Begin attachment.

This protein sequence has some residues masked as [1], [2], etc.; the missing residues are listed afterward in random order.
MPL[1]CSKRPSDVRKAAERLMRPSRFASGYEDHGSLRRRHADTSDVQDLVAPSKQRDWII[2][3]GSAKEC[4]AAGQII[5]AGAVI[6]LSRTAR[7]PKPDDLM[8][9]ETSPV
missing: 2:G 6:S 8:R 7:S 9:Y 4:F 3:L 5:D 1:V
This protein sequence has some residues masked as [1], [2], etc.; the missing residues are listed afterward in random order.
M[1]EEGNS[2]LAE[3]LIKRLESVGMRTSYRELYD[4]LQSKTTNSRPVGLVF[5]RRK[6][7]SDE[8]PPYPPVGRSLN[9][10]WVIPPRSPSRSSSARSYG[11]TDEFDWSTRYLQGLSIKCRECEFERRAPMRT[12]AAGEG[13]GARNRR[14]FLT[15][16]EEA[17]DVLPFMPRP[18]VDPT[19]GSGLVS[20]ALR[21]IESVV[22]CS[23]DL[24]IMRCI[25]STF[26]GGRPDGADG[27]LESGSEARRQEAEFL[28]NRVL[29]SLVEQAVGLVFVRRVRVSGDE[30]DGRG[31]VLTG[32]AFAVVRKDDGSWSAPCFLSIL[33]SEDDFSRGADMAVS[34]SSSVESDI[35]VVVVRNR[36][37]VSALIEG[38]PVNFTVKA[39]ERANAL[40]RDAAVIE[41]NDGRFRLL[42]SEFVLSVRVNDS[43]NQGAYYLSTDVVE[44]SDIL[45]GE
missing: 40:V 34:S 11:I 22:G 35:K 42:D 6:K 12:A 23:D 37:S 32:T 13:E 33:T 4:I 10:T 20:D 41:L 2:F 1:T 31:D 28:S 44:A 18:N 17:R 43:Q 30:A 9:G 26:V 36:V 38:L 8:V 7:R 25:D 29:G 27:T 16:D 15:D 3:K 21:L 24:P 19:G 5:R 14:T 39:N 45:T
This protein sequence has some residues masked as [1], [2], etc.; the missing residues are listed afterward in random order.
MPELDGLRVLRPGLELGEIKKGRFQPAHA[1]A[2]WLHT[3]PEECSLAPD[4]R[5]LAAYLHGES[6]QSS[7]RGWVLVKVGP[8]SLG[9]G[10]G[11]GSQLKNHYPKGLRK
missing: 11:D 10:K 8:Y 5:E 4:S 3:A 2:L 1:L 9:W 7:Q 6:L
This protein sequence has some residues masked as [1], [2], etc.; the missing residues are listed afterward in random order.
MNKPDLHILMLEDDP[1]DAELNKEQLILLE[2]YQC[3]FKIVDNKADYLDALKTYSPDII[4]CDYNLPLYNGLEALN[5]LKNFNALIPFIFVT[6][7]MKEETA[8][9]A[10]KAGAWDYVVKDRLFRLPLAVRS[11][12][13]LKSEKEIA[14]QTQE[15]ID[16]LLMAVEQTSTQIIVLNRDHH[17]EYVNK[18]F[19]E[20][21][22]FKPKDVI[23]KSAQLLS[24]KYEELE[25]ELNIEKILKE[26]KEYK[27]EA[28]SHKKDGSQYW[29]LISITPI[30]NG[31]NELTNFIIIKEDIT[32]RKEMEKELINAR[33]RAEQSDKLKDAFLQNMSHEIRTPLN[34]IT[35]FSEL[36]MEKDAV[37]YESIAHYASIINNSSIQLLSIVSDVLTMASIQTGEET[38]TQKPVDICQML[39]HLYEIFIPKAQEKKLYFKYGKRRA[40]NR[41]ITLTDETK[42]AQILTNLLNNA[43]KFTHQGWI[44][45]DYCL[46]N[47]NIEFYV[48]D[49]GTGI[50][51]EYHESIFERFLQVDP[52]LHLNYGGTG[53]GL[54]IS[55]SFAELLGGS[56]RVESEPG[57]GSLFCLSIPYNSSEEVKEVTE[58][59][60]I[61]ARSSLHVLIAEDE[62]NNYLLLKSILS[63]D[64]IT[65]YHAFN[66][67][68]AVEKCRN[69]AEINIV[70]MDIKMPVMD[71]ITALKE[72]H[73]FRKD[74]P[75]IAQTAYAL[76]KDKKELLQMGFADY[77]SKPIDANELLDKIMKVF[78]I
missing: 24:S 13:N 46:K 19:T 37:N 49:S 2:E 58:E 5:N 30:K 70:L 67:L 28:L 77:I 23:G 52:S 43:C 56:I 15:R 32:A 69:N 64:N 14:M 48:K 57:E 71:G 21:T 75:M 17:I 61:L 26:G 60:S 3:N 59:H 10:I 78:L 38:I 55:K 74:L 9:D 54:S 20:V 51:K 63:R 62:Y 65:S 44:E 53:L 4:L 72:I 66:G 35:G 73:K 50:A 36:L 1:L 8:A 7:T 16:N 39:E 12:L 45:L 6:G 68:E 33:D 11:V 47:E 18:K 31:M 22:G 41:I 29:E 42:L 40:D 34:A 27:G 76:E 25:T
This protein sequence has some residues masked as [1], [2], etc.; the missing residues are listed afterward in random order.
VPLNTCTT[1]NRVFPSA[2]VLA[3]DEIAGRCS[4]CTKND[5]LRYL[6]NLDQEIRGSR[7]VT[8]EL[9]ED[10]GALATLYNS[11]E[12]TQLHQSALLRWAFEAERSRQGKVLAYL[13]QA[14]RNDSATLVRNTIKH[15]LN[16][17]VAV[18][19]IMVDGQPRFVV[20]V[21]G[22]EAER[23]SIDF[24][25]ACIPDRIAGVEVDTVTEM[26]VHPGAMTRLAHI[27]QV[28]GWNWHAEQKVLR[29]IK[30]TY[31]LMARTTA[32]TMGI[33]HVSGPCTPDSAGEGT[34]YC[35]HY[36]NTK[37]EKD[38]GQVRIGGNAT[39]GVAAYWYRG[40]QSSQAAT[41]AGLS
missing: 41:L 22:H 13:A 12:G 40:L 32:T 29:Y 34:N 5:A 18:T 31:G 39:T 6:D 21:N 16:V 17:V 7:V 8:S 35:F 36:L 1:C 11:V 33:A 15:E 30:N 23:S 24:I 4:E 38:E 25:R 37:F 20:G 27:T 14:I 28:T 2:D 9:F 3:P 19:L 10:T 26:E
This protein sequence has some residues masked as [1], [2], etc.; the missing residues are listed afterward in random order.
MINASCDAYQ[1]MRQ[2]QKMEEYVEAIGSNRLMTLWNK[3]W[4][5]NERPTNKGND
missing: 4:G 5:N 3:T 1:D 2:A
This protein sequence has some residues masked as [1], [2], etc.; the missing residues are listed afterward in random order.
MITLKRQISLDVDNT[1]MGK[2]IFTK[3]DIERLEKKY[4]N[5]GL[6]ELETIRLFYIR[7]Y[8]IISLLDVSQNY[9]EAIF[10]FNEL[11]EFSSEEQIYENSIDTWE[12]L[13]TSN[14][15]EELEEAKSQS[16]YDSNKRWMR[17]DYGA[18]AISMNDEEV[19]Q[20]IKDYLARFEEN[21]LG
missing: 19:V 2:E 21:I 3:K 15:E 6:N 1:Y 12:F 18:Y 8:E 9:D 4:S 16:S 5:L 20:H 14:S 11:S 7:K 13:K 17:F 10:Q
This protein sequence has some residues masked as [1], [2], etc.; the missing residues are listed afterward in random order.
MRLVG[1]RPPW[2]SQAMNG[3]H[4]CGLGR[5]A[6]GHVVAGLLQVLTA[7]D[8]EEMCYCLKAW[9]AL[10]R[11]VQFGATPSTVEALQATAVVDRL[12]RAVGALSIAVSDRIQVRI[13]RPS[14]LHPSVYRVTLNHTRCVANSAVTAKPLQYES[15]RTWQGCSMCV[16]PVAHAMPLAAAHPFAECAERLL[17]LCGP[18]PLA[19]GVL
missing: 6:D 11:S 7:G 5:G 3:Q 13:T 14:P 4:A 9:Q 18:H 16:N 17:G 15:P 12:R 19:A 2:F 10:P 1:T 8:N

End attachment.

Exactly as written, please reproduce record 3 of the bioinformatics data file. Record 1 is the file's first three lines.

This protein sequence has some residues masked as [1], [2], etc.; the missing residues are listed afterward in random order.
MPELDGLRVLRPGLELGEIKKGRFQPAHA[1]A[2]WLHT[3]PEECSLAPD[4]R[5]LAAYLHGES[6]QSS[7]RGWVLVKVGP[8]SLG[9]G[10]G[11]GSQLKNHYPKGLRK
missing: 11:D 10:K 8:Y 5:E 4:S 3:A 2:L 1:L 9:W 7:Q 6:L